Industrial stocks have had a tough month. Out of the S&P 500's major sectors, Industrials are lagging near the bottom since mid-August in total return. Only Materials stocks have suffered more, and both sectors have lost quite a bit more than even the other laggards.
BREADTH HAS HIT MAKE-OR-BREAK LEVELS
The selling pressure is getting extreme. The percentage of Industrial stocks holding above their 50-day moving averages has plunged below 20%. Other forays toward that threshold preceded bounces...except when it didn't. The two times when Industrials did not bounce after hitting this threshold, it ushered in weeks or months more of selling.
Longer-term trends are suffering, too. Fewer than 60% of Industrials closed above their 200-day moving averages earlier this week. As we've referenced in the past, healthy markets (and sectors) typically hold above that threshold. It might quickly drop below 60% during uptrends, but it's usually a spike pattern that quickly recovers. When it doesn't, beware.
This longer-term selling pressure has pushed the McClellan Summation Index for Industrials close to zero. Over the past five years, this has been a good buying opportunity...again, except when it wasn't. When the Summation Index sliced through zero and kept moving, it highlighted harsh environments for buyers until the indicator fell to -1000 and started to curl higher.
Pressure on the Summation Index is due to the shorter-term McClellan Oscillator plunging to -120. According to the Backtest Engine, a reading this low is truly extreme when the XLI fund was still above a rising 200-day moving average. The others preceded a choppy couple of weeks, but each of them worked higher over the next six months (a roaring bull market as a background doesn't hurt).
IN AGGREGATE, SOME PANIC
Like we did with the Hang Seng, a panic breadth composite has spiked into extreme territory and just crossed above 55%. We're working on adding a composite similar to this for each of the indexes and sectors we cover to the daily updates on the site.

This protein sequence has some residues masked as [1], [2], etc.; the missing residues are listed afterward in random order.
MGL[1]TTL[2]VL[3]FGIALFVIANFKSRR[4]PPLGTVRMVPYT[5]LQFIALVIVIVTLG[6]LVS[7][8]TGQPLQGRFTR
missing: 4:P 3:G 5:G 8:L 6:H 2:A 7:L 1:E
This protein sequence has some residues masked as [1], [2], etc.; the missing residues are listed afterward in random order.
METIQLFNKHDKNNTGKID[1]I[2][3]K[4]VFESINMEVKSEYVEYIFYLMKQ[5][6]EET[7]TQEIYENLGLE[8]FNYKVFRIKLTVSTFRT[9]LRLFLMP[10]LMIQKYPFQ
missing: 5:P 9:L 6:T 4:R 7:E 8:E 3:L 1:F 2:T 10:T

Panic became even more panicky during the pandemic, but otherwise, it presented a good risk/reward for investors, or at least for traders. Over the past 30 years, its record has been good - not great - when it reached this level. Like most oscillators, more extreme readings tend to lead to more consistent results.
The unusual thing about the current signal is that it triggered when the Dow Industrials were so close to a 52-week high, within 5% of it. Only four other signals have done this.
Interestingly, each of them rebounded over the next couple of weeks...and then rolled over to a lower low.
This sector is nearing a critical inflection point, or maybe it's already there. Investors have puked about as much as they ever do during healthy market environments, at least when measured by internal breadth and momentum.
Suppose we're in a similar environment to the past decade. In that case, we should see a relief rally in the coming weeks that alleviates the oversold conditions and allows longer-term indicators like the McClellan Summation Index to remain in (mostly) positive territory. A test of the low would typically be a higher probability for investors. Maybe it's too cute to expect markets to follow a precise playbook like that. Still, the overall suggestion is that buying conditions like this in Industrials might work longer-term as long as one is willing to suffer potentially high uncertainty in the weeks ahead.